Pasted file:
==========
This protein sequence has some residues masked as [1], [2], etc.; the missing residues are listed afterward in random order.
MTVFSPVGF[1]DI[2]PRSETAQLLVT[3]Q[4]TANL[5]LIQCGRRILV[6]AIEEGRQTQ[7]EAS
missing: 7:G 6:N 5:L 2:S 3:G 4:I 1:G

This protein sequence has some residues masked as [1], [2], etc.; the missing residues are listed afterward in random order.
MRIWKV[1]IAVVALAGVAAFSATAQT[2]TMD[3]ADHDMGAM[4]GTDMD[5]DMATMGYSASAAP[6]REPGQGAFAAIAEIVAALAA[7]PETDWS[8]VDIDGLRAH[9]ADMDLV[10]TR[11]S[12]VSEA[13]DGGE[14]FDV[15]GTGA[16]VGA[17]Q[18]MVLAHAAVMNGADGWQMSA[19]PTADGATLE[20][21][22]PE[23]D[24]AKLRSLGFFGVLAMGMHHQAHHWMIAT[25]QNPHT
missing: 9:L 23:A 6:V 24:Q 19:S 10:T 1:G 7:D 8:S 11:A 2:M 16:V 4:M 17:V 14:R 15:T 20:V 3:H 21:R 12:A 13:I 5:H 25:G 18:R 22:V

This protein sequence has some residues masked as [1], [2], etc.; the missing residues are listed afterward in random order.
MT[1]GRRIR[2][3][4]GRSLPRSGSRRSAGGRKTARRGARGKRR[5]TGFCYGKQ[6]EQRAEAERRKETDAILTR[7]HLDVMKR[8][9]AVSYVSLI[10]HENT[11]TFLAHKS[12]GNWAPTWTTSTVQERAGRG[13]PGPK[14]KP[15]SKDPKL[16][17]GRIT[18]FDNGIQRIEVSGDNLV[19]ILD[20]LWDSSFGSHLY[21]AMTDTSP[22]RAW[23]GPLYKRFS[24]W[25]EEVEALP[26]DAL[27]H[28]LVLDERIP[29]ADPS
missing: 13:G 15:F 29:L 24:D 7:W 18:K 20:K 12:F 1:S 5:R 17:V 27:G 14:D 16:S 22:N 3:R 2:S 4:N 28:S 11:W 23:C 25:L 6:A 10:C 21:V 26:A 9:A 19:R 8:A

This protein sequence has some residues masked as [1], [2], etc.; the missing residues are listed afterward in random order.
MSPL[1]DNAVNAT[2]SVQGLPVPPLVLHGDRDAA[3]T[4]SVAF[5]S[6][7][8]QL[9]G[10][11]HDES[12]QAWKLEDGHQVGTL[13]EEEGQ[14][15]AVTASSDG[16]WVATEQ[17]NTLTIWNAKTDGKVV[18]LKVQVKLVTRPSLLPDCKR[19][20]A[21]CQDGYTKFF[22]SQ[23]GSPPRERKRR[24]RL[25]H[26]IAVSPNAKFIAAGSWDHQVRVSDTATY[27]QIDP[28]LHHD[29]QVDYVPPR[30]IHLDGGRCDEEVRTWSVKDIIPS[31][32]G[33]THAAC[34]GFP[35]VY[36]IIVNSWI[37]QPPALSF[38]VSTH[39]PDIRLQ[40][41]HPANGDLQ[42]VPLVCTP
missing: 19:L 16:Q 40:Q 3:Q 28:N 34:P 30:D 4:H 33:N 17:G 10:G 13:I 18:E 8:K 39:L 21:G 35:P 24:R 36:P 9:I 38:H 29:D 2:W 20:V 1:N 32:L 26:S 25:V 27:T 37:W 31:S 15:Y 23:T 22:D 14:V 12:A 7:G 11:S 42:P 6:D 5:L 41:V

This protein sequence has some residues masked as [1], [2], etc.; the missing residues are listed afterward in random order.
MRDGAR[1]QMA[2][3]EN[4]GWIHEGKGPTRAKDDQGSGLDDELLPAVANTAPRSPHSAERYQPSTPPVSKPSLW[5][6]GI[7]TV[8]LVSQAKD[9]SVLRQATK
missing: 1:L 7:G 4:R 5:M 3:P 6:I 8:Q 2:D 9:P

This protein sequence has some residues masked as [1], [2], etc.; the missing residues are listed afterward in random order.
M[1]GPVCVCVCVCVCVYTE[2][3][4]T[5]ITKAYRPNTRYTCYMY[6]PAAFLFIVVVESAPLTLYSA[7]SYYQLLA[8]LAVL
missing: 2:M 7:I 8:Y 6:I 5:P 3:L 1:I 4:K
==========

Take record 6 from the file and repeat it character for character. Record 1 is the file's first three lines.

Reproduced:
This protein sequence has some residues masked as [1], [2], etc.; the missing residues are listed afterward in random order.
M[1]GPVCVCVCVCVCVYTE[2][3][4]T[5]ITKAYRPNTRYTCYMY[6]PAAFLFIVVVESAPLTLYSA[7]SYYQLLA[8]LAVL
missing: 2:M 7:I 8:Y 6:I 5:P 3:L 1:I 4:K